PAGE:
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Legendary bond investor William H. Gross is leaving Pacific Investment Management Co., the company he helped found in 1971, to run a new fund at Janus Capital.
Mr. Gross made the announcement this morning, sending shares in PIMCO’s parent Allianz down almost 6.0% dragging the entire DAX down with it (they’re the 7th biggest component). The DAX is down 0.6% since the Bill Gross news hit.
To see a list of high yielding CDs go here.
The news has come as a bit of shock despite coming just two days after it was revealed that the SEC is investigating whether or not PIMCO inflated returns on its ETF. Gross, a prolific tweeter, offered little indication that he was planning on leaving. In January, following the departure of then-CEO Mohamed El-Erian, Gross said, “PIMCO’s fully engaged. Batteries 110% charged. I’m ready to go for another 40 years!”
There is of course speculation that Gross jumped before he was pushed, the SEC investigation has come on the back of a string of bad press for Gross, who has been fighting fires at the bond firm for most of the past twelve months.
Allegations of poor man management skills and clashes with his executive team have overshadowed the bond funds performance of late. So Gross’s departure was perhaps inevitable.
The hunt is now on for his successor, with current deputy chief investment officer Dan Ivascyn being tipped for the hot seat.
As for Gross, he is likely to relish a fresh challenge, his move to Janus offers a clean slate allowing him to concentrate on what he does best. Manage bond funds.
Gross’s new fund will be the recently-launched Janus Unconstrained Bond Fund which Gross will run from a new Janus office in Newport Beach, California. Gross will also be responsible for building-out the firm’s efforts in global macro fixed income strategies.
I for one would like to wish Gross all the best in his new endeavour. Gross is a legend amongst investors, he should be remembered for his investment prowess and not for his people skills or lack thereof.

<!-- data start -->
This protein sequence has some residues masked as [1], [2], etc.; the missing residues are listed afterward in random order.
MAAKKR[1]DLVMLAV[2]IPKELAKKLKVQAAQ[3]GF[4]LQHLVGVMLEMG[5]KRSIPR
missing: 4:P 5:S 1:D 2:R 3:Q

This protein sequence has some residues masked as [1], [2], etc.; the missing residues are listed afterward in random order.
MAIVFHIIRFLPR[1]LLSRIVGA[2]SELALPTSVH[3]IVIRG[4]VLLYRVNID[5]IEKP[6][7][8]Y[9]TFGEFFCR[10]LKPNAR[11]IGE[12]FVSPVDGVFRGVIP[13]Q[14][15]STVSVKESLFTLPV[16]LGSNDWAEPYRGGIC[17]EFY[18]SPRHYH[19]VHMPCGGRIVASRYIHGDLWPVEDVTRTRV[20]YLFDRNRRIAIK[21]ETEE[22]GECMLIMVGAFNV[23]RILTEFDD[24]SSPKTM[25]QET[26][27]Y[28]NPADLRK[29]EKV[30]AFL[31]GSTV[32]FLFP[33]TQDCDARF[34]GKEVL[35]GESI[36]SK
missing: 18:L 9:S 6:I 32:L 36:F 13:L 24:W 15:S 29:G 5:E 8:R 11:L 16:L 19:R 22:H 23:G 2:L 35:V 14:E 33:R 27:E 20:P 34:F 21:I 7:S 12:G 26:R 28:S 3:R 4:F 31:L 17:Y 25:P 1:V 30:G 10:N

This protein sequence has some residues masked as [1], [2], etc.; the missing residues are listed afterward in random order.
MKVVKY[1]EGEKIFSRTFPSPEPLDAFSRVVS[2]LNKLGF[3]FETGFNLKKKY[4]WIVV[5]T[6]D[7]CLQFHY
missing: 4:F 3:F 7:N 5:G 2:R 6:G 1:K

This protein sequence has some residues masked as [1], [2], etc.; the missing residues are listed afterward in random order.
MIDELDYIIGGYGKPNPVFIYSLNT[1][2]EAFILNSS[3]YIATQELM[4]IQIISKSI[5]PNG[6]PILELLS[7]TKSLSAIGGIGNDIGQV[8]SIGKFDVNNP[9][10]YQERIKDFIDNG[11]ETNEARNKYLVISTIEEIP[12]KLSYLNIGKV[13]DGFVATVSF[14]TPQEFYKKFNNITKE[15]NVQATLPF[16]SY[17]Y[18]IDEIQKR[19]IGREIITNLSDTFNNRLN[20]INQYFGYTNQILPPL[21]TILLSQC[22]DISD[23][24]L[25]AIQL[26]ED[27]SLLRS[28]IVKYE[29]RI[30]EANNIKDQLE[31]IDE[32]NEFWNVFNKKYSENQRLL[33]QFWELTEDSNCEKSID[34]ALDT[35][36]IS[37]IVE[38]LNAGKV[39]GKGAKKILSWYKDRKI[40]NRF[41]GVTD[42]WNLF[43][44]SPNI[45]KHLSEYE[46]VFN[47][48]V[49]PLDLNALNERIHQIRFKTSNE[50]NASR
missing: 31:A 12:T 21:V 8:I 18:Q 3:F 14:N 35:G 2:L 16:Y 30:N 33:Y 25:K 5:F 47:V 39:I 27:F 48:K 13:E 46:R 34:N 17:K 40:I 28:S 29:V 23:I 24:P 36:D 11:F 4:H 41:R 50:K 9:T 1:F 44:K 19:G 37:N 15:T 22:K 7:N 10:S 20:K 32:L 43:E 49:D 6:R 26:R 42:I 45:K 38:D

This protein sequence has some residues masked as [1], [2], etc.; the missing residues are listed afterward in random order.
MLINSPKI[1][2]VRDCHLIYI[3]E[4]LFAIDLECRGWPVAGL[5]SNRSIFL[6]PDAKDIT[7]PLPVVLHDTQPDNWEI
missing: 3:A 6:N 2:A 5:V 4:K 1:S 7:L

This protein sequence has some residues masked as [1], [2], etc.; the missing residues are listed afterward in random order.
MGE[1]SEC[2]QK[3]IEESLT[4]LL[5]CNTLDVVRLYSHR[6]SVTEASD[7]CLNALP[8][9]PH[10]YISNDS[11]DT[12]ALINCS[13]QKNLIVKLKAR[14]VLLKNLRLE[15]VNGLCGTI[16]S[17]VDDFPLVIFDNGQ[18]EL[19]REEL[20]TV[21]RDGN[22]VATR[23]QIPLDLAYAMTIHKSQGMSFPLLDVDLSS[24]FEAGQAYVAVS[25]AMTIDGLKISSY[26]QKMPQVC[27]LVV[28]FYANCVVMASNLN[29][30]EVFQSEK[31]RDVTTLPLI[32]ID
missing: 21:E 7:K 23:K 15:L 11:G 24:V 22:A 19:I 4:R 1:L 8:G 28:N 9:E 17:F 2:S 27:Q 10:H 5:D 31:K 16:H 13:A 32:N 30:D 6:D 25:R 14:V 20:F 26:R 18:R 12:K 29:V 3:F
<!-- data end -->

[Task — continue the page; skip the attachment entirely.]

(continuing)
Here’s Gross’s statement in full.
For most of my career, I have been privileged to be associated with one of the most successful investment management firms ever — Pacific Investment Management Company (PIMCO). Today, with a mixture of excitement and sadness, I am announcing that I have decided to join Janus Capital Group and end my association with PIMCO. It was not without great thought and deliberation over quite some time that I decided to begin this next chapter. During my time at PIMCO we accomplished a great deal, managing now over 2 trillion dollars of global assets with a track record of very significant value added that has generated tens of billions of dollars to individual, corporate, and sovereign client portfolios. But now, after having spent considerable time serving in senior management, it is a time for me to reduce executive and people management responsibilities at a larger firm and focus on the pure aspects of portfolio management at a smaller one. Janus is the right fit at the right time in my career – and my life.
I am honored to be welcomed by Janus Capital Group, which is headed by former PIMCO managing director/COO Dick Weil. At Janus, in a new Newport Beach office, a simpler yet still intense career lies ahead of me to be able to assist individuals and other investors in their needs for above market returns in an increasingly risky market environment. In particular, I greatly respect the fixed income investment philosophy of Janus, which is consistent with my belief: value added consistent with the protection of principal.
I have been fortunate to have had a great run at PIMCO, and I am looking forward to be able to continue this run with Janus.
I sincerely wish all of my friends and associates at PIMCO much future success. It has been an honor to have worked at PIMCO these many years.